We Felt The Burning Heat, Coast To Coast

We drove cross country this summer, and it was hot as hell everywhere. Ninety-five degrees in Philadelphia and New York, 100 degrees in Utah and Arizona, 110 in Barstow, CA. When it dropped into the 80s in some places – or at night – it felt great.

At one point I checked the car’s interior temperature on the app before getting in, and it said 140 degrees. Is that even possible?

When its that baking hot out you don’t want to go out mid-day, you just try to stay in your air conditioned motel or car or wherever all day. You walk quickly between the car and any building. You lose energy almost instantly, without realizing it.

Yet we saw men working on roofs and on tractors in 100 degree heat – shirtless, without hats and literally baking. We saw people broken down by the side of the road. We saw kids and families outside trying to play and live life. Trying to ride it out.

A family sweats in 95 degree heat in Brooklyn, NY.

Why am I focusing on the heat and not the smoke? We saw plenty of smoke too, from the western wildfires. After five days of driving through smoke on top of the heat (from Iowa to Utah) I literally cried when we got to the Grand Canyon and it was full of smoke.

Why? I don’t know.

We’ve gotten used to smoke, in the San Francisco Bay Area where we live.

But the heat is something different. We’re one of the few parts of the country that’s insulated from it, where temps are 20-30 degrees below everywhere else in Spring, Summer and Fall. We read about it in the headlines, but don’t live it.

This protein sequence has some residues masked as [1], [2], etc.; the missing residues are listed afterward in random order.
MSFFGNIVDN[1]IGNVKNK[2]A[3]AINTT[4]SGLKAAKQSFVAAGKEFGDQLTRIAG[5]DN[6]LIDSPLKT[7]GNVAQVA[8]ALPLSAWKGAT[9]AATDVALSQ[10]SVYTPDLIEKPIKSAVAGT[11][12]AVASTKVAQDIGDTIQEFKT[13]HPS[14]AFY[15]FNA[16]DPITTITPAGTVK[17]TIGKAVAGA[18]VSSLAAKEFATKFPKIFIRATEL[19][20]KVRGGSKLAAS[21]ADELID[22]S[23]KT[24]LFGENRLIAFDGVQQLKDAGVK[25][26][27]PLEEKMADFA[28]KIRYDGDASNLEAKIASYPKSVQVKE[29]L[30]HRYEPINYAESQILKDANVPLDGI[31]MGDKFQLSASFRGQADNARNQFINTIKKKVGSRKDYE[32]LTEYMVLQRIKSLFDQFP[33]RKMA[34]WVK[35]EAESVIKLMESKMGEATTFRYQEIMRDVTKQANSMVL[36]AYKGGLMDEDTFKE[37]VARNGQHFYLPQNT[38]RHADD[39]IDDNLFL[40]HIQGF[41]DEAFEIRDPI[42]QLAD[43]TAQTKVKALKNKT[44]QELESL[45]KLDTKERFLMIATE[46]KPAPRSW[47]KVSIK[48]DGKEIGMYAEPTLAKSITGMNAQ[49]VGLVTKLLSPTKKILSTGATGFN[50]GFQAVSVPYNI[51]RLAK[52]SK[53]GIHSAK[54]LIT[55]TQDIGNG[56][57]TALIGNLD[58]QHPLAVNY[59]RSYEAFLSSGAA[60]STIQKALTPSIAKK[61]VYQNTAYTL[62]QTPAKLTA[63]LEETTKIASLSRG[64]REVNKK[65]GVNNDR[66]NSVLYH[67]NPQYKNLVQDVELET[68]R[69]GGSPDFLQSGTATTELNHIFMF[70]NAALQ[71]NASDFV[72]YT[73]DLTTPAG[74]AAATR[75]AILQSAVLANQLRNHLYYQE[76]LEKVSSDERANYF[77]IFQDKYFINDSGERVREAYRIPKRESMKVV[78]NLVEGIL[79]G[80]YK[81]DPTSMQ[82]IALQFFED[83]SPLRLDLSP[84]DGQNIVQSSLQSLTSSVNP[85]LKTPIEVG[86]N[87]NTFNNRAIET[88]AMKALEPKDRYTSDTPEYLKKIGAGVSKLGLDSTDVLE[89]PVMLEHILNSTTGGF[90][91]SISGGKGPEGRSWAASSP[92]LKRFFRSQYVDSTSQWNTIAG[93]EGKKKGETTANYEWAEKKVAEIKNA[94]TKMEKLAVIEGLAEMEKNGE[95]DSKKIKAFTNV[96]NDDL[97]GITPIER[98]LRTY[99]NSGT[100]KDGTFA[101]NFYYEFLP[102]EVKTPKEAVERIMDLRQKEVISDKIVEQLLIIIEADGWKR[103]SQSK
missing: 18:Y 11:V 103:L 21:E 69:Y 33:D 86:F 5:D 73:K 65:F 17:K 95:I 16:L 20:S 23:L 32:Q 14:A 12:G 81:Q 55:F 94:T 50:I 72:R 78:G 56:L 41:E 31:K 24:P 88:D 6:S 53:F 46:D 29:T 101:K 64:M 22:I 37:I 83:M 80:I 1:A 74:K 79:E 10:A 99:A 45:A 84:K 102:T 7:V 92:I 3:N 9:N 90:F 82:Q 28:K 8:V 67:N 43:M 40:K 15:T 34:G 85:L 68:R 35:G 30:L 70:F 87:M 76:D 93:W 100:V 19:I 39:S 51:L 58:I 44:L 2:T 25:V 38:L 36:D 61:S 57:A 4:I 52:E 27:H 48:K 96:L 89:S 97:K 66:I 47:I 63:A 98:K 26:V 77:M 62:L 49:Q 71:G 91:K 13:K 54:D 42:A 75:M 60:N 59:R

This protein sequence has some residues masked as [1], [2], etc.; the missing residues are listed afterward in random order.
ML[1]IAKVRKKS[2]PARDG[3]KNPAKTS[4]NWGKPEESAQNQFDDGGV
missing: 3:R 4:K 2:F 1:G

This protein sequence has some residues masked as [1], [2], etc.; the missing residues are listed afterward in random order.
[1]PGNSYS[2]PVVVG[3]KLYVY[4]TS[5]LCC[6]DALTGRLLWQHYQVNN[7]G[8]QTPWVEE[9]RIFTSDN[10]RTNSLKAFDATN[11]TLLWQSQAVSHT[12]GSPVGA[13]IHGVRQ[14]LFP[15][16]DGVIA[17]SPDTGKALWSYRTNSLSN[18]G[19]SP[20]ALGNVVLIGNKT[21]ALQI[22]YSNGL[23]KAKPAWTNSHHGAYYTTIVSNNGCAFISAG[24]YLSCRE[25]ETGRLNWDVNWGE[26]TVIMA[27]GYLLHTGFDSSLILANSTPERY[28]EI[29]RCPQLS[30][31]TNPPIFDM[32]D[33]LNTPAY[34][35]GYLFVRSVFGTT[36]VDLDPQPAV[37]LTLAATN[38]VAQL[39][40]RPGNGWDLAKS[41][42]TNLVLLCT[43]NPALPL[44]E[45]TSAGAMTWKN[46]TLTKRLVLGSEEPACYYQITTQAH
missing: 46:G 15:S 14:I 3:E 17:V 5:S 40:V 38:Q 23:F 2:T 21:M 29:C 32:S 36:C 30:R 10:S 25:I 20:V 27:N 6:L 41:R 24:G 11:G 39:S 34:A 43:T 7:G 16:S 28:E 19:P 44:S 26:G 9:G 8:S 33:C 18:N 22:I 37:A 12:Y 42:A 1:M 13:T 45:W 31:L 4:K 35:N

And that’s dangerous, because it means that many of the most capable people on earth – who could be urgently tackling the climate crisis – are numbed to it.

We read about extreme heat, but it’s abstract.

Well, just drive cross country like we did, and it’s very real.

Also… we were lucky to be driving an electric car with a heat pump AC system which could keep us at a cool 70 degrees when it was 100 degrees out. And which could keep us cool when we we parked somewhere without having the engine running.

But mostly, the high heat leads to even more carbon emissions.

We saw plenty of trucks idling, everywhere, while they waited or unloaded or had lunch or whatever… spewing diesel fumes and carbon because it was the only way to keep their cabs (and themselves) cool.

We walked into plenty of stores and hotels keeping the AC at an unnaturally low 60 degrees because they thought it was good for business or someone had made it the policy.

If you understand the connection between fossil fuels and extreme heat you see things like this everywhere, and it’s painful. More on that some other time.